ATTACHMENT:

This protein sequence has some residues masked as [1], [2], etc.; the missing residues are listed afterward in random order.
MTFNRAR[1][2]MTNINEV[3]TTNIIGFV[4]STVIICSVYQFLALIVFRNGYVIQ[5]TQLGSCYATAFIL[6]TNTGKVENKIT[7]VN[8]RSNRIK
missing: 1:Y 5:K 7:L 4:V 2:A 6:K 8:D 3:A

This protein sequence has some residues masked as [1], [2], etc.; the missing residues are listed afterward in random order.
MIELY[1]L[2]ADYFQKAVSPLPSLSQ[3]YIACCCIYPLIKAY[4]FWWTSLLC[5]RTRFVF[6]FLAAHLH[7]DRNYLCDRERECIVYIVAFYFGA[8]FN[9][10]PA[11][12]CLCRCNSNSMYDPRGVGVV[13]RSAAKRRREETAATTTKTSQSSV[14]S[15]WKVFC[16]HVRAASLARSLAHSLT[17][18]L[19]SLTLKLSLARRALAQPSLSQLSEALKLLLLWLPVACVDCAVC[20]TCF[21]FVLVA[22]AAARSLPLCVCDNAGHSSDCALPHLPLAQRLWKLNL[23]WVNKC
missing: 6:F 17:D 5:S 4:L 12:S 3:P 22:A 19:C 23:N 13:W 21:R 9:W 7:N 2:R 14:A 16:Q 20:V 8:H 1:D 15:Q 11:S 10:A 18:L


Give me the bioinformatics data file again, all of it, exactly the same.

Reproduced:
This protein sequence has some residues masked as [1], [2], etc.; the missing residues are listed afterward in random order.
MTFNRAR[1][2]MTNINEV[3]TTNIIGFV[4]STVIICSVYQFLALIVFRNGYVIQ[5]TQLGSCYATAFIL[6]TNTGKVENKIT[7]VN[8]RSNRIK
missing: 1:Y 5:K 7:L 4:V 2:A 6:K 8:D 3:A

This protein sequence has some residues masked as [1], [2], etc.; the missing residues are listed afterward in random order.
MIELY[1]L[2]ADYFQKAVSPLPSLSQ[3]YIACCCIYPLIKAY[4]FWWTSLLC[5]RTRFVF[6]FLAAHLH[7]DRNYLCDRERECIVYIVAFYFGA[8]FN[9][10]PA[11][12]CLCRCNSNSMYDPRGVGVV[13]RSAAKRRREETAATTTKTSQSSV[14]S[15]WKVFC[16]HVRAASLARSLAHSLT[17][18]L[19]SLTLKLSLARRALAQPSLSQLSEALKLLLLWLPVACVDCAVC[20]TCF[21]FVLVA[22]AAARSLPLCVCDNAGHSSDCALPHLPLAQRLWKLNL[23]WVNKC
missing: 6:F 17:D 5:S 4:L 12:S 3:P 22:A 19:C 23:N 13:W 21:R 9:W 7:N 2:R 14:A 16:Q 20:V 8:H 1:D 15:Q 11:S 10:A 18:L